Get starstruck with a 360° tour of the night sky at the Peter Harrison Planetarium, where a state-of-the-art digital laser projector shines the heavens on the inside of the roof like an astronomical Imax. All you have to do is lie back and gasp as an astronomer points out which stars are spinning above your head. Glimpse constellations, planets and moons, and fly out to the edge of the visible universe. We’ll forgive you if you take a selfie straddling the Prime Meridian line.

Weekdays 4.15pm, weekends 11.45am, 2pm and 4.15pm. £8.

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Things to do, Parks and gardens

Blackheath Observing

icon-location-pin Blackheath

Starmen and gals can get their celestial kicks on Blackheath Common, where the Flamsteed Astronomy Society set out their collection of telescopes once a month for some serious stargazing. As long as the night remains crisp and clear, they’ll be proving that light pollution can be beaten by pointing out Mars, before focusing on the sparkling constellation of Orion and the Milky Way’s very special Orion Nebula. We reckon Bowie would approve.

Monthly depending on weather – check ahead that session is still on. Free.

© Croydon Astronomical Society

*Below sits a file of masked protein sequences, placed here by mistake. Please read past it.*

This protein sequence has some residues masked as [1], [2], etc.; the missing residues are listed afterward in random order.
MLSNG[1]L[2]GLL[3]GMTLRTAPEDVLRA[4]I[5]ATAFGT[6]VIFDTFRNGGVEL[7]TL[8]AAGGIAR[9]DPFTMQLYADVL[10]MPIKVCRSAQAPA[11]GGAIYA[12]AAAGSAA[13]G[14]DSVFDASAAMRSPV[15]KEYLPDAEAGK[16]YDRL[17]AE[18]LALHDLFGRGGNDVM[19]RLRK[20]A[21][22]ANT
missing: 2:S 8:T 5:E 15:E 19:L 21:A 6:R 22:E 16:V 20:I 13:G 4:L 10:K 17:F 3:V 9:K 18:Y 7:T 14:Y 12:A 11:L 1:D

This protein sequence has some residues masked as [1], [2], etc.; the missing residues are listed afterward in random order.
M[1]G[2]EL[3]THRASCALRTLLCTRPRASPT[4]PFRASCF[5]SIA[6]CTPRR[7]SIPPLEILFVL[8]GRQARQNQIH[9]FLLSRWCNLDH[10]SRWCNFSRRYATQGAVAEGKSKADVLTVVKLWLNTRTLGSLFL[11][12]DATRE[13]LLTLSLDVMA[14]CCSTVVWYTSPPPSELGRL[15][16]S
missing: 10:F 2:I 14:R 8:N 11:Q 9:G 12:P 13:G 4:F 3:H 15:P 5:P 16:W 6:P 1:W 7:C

Attractions

Kenley Observatory

icon-location-pin Borough of Croydon

It may not be as famous (or as old) as its Greenwich counterpart, but this little observatory in south London is still a stellar spot to go starry-eyed over belts and dippers. Every Saturday (in good weather) the site is opened to the public, so Londoners can have a mosey around its domes and 14-inch telescope while getting a look at all the astral razzle-dazzle. The observatory is kept cold and dark to facilitate sparkler-spotting, so wrap up warm and bring a torch.

Every Sat in good weather. Free entry, check details for the session in advance.

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© Dianne Aleja Chua/ Flickr
Things to do, Classes and workshops

Stargazing with Walton Astronomy Group

icon-location-pin Surrey